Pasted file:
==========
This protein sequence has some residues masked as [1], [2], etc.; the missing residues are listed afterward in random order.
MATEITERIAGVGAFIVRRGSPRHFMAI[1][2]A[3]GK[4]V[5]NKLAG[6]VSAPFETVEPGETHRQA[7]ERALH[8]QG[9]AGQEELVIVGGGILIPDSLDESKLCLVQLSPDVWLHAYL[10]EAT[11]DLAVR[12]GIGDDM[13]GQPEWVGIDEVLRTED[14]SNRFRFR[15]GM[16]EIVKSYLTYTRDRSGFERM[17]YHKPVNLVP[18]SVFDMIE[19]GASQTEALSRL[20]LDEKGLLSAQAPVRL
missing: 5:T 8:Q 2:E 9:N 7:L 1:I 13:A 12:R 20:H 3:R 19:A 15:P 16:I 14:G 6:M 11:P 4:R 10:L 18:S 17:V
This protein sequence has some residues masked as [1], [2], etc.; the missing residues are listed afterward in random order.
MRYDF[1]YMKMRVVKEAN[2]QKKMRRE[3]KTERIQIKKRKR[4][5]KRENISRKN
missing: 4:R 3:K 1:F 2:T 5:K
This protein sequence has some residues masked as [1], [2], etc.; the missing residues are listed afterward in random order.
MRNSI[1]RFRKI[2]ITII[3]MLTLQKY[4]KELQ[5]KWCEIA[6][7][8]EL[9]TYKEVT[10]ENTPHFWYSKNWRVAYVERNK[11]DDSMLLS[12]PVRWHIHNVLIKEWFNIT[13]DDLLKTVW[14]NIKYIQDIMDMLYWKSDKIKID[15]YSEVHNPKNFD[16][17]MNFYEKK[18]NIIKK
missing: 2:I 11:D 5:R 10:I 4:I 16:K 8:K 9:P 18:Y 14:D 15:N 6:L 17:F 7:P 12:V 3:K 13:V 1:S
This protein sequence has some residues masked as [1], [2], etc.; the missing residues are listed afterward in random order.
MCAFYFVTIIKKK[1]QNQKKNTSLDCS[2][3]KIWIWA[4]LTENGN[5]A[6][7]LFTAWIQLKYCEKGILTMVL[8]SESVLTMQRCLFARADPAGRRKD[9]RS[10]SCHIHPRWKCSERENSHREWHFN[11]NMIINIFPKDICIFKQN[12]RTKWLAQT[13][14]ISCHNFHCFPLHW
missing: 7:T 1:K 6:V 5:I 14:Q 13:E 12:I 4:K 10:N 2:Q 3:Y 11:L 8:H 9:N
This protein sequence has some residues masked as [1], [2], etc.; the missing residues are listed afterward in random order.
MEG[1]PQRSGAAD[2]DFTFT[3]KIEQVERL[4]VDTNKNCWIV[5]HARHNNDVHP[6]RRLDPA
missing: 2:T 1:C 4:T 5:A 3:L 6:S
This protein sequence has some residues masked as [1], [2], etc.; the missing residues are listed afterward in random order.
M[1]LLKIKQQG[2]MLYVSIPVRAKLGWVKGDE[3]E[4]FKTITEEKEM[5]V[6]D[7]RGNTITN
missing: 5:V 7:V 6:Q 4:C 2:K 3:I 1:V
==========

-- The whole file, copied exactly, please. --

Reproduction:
This protein sequence has some residues masked as [1], [2], etc.; the missing residues are listed afterward in random order.
MATEITERIAGVGAFIVRRGSPRHFMAI[1][2]A[3]GK[4]V[5]NKLAG[6]VSAPFETVEPGETHRQA[7]ERALH[8]QG[9]AGQEELVIVGGGILIPDSLDESKLCLVQLSPDVWLHAYL[10]EAT[11]DLAVR[12]GIGDDM[13]GQPEWVGIDEVLRTED[14]SNRFRFR[15]GM[16]EIVKSYLTYTRDRSGFERM[17]YHKPVNLVP[18]SVFDMIE[19]GASQTEALSRL[20]LDEKGLLSAQAPVRL
missing: 5:T 8:Q 2:E 9:N 7:L 1:I 13:A 12:R 20:H 3:R 19:A 15:P 16:I 14:G 6:M 11:P 4:R 10:L 18:S 17:V
This protein sequence has some residues masked as [1], [2], etc.; the missing residues are listed afterward in random order.
MRYDF[1]YMKMRVVKEAN[2]QKKMRRE[3]KTERIQIKKRKR[4][5]KRENISRKN
missing: 4:R 3:K 1:F 2:T 5:K
This protein sequence has some residues masked as [1], [2], etc.; the missing residues are listed afterward in random order.
MRNSI[1]RFRKI[2]ITII[3]MLTLQKY[4]KELQ[5]KWCEIA[6][7][8]EL[9]TYKEVT[10]ENTPHFWYSKNWRVAYVERNK[11]DDSMLLS[12]PVRWHIHNVLIKEWFNIT[13]DDLLKTVW[14]NIKYIQDIMDMLYWKSDKIKID[15]YSEVHNPKNFD[16][17]MNFYEKK[18]NIIKK
missing: 2:I 11:D 5:R 10:I 4:I 16:K 8:K 9:P 18:Y 14:D 15:N 6:L 17:F 7:P 12:V 3:K 13:V 1:S
This protein sequence has some residues masked as [1], [2], etc.; the missing residues are listed afterward in random order.
MCAFYFVTIIKKK[1]QNQKKNTSLDCS[2][3]KIWIWA[4]LTENGN[5]A[6][7]LFTAWIQLKYCEKGILTMVL[8]SESVLTMQRCLFARADPAGRRKD[9]RS[10]SCHIHPRWKCSERENSHREWHFN[11]NMIINIFPKDICIFKQN[12]RTKWLAQT[13][14]ISCHNFHCFPLHW
missing: 7:T 1:K 6:V 5:I 14:Q 13:E 12:I 4:K 10:N 2:Q 3:Y 11:L 8:H 9:N
This protein sequence has some residues masked as [1], [2], etc.; the missing residues are listed afterward in random order.
MEG[1]PQRSGAAD[2]DFTFT[3]KIEQVERL[4]VDTNKNCWIV[5]HARHNNDVHP[6]RRLDPA
missing: 2:T 1:C 4:T 5:A 3:L 6:S
This protein sequence has some residues masked as [1], [2], etc.; the missing residues are listed afterward in random order.
M[1]LLKIKQQG[2]MLYVSIPVRAKLGWVKGDE[3]E[4]FKTITEEKEM[5]V[6]D[7]RGNTITN
missing: 5:V 7:V 6:Q 4:C 2:K 3:I 1:V